Dating from the Late Bronze Age, these ancient artefacts had lain hidden in the ground for nearly 3,000 years. They were hollow inside and contained opposed holes to facilitate threading, suggesting that they had originally formed part of an elaborate necklace. The form in which sheet gold is used in the beads from Tumna is unique and cannot be paralleled in Britain (nor western or northern Europe).
The Dublin Penny Journal article reported that George McDermott of 17 Sackville Street presented eleven balls of pure gold which had been found by two of his tenants while “finishing, or, what is generally called landing potatoes, about twelve inches under the surface, near the ruins of an old chapel, and a fort, on the western banks of the Shannon, near Carrick.” The article also noted that they had been exhibited at the Royal Irish Academy. (No. 17 Sackville St was a Mail Coach Office and hotel in its day). George may have been the father of Patrick McDermott of Cloonskeeveen GV#1c]
“It appears that about thirty or forty years ago Mr Edward Hayden, a farmer, who still lives close to Carrick-on-Shannon [aka Edward Hedian of Cloonskeeveen GV#3a] was digging on the opposite side of the hill to that on which the tomb or altar is situated, and he found close to the surface eight hollow balls, varying from two to three inches in diameter, and each having an aperture pierced through its shell. These balls, or beads, a Dublin goldsmith pronounced to be formed of gold, and they were purchased by him from Mr Hayden for the sum of £70. They were supposed by the finder to have been in some way connected with the ancient churches of the place, possibly as the necklace of a memorial statue, or carved figure of a saint. It is probable, however, that their date is older than the introduction of Christianity to Ireland. They were disposed of in Dublin, and in all likelihood at present preserved amongst the golden glories of ancient Erin, which so excite wonder and admiration of all visitors to the Museum of the Royal Irish Academy. I may add, in conclusion, that I am not without hope of being able to identify at least a portion of this interesting’ find’, and of figuring the relics in the pages of our Journal.” [W. F. Wakeman (1887–8, 111)]
“... several are now much battered but when found it is said that they were smooth and perfect. It is apparent that a necklace formed of these eleven balls must have descended as low as the breast. Research does not aid our inquiries as to what class they were worn by, whether chieftain, Druid-priest, or king, but their ostensible use was that of a necklace of the largest and most gorgeous description”. [Sir William Wilde (1862, 35) ].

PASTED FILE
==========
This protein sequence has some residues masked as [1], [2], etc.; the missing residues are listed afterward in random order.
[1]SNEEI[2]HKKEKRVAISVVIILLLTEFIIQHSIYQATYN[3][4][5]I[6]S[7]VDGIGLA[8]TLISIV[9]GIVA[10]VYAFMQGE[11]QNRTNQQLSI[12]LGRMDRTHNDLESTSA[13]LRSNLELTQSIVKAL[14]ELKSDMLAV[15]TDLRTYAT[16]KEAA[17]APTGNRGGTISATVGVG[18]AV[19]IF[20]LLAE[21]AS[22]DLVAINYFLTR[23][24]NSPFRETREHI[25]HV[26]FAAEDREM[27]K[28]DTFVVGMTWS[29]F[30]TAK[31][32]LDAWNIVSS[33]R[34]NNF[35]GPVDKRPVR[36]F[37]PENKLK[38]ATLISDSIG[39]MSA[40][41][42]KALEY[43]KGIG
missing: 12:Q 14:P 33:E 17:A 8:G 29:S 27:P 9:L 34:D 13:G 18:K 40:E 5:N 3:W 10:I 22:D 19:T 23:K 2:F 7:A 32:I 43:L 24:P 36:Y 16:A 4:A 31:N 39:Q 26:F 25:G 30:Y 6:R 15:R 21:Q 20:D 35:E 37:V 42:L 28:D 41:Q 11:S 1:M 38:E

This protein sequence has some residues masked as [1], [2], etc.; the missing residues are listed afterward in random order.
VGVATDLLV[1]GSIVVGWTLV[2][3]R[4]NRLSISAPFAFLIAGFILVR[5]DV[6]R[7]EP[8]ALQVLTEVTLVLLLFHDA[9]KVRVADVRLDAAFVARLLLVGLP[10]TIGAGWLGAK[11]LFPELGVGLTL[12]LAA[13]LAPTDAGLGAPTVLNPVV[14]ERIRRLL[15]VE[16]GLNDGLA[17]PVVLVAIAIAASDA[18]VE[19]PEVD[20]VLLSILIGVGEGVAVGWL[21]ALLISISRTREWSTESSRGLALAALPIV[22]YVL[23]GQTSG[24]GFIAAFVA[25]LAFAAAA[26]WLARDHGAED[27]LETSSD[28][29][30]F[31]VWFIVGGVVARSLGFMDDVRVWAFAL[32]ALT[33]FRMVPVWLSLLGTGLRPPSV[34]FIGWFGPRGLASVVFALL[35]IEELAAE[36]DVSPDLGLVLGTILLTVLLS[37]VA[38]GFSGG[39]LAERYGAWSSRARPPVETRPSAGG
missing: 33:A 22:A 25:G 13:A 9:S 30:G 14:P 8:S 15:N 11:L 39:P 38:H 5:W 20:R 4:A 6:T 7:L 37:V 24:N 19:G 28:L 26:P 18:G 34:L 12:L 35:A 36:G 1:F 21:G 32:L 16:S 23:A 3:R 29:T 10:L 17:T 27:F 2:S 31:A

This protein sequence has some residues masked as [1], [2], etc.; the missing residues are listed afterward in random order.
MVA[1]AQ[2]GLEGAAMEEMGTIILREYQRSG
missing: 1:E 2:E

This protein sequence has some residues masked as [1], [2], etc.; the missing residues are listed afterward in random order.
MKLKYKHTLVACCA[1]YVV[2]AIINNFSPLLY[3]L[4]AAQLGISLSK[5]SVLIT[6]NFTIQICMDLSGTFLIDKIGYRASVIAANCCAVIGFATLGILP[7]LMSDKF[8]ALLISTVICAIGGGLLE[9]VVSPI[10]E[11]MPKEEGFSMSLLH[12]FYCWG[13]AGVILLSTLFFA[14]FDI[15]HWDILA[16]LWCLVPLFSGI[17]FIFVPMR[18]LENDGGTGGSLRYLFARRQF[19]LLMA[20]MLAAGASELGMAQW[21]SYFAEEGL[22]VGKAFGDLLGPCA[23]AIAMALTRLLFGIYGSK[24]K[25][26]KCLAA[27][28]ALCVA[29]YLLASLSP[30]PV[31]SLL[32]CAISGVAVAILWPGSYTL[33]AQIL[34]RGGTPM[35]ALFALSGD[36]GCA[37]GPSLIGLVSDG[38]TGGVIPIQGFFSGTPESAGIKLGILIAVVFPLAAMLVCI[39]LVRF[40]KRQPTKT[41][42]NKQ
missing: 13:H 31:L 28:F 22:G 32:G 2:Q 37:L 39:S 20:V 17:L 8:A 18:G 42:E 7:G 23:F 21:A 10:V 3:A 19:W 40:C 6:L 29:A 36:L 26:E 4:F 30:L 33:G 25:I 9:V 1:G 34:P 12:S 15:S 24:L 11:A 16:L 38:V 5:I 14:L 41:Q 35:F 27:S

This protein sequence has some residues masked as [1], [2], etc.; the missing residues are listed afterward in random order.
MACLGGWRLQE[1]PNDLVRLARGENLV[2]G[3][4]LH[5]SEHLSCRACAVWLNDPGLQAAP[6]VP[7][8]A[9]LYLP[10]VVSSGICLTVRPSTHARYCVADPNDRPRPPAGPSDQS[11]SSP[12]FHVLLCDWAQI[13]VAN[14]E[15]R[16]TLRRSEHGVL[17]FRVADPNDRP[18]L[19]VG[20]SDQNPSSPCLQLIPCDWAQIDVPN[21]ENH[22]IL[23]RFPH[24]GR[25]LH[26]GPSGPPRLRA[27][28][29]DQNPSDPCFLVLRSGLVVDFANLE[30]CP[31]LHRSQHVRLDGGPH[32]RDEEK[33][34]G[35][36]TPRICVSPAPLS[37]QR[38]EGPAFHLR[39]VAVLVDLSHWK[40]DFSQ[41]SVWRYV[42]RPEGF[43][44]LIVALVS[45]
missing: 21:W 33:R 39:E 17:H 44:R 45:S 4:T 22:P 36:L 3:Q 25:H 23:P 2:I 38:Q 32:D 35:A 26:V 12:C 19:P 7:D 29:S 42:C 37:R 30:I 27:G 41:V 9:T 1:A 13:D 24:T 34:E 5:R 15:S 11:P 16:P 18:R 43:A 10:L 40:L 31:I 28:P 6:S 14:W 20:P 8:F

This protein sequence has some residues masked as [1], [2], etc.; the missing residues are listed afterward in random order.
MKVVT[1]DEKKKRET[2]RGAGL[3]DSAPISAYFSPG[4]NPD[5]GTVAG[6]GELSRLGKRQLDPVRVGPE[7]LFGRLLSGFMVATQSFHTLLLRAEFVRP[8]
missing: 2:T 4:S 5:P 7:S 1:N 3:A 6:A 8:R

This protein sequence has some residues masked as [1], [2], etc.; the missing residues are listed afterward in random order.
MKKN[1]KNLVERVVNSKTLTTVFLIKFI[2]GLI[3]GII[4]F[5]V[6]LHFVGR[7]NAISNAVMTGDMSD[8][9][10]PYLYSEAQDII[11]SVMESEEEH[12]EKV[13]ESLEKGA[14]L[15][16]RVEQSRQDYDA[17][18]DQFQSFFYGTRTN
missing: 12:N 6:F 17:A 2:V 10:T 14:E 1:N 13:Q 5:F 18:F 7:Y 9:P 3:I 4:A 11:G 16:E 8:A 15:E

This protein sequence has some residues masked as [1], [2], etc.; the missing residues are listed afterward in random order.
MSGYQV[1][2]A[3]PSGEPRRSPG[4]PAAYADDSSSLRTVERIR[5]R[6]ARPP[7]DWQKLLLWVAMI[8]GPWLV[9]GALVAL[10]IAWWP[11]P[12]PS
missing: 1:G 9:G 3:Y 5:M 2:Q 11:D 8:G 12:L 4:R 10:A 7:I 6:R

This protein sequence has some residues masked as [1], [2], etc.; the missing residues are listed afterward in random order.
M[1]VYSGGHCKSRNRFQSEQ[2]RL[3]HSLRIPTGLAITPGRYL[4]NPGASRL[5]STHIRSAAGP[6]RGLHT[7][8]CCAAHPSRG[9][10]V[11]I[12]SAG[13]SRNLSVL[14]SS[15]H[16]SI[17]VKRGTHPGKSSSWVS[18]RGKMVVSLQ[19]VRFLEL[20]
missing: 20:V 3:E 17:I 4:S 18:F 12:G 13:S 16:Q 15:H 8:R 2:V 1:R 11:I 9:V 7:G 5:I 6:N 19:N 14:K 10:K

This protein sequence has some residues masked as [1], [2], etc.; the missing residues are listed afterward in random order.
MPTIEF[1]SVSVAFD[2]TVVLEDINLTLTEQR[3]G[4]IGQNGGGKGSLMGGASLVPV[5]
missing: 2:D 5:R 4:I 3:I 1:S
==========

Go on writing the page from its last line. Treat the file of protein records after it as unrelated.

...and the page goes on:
In 1837, Lewis mentions several golden balls "the size of an egg" in his Topographical Dictionary entry for Tumna.
Lewis also mentions Caldra Carrick-on-Shannon as the seat of G. McDermott Esq. In March 1834, the residence of Dr McDermott at Caldra was advertised to let [Roscommon & Leitrim Gazette - Saturday 04 April 1835].
On December 1st 1851, Mr Richard A. Gray (an engineer based in the Drainage Office, Kinnegad) communicated to Mr William T. Mulranny, Commissioner of Public Works, the discovery of a Late Bronze Age bronze sword “in the same townland with (sic) the hollow golden balls of which there are six in the Academy’s collection”.
The exact find place of the beads was never truly determined. It is believed to have been "in the churchyard at Toomna, one and a half miles from Carrick on Shannon". In 1968, exhaustive enquiries were made by Mr Michael O’Callaghan of Boyle, Co. Roscommon, who reported the following traditional story:
“A group of men, a meitheal, were working with George McDermott, a small farmer, at Tumna, when one of them turned up a sod and found a number of gold objects. Mr McDermott gathered them up and in the evening gave a gold object to each man working with him. Sometime later an Exciseman from Carrick-on-Shannon visited a house in the area and found children playing with a gold object. He inquired where it came from and was told the story of the find at Tumna. He then arranged to have all the finds collected and when this was done he sent them to the Museum.”
Of the eleven beads, only ten are extant today, nine of which are now on display at National Museum of Ireland, Kildare Street, Dublin.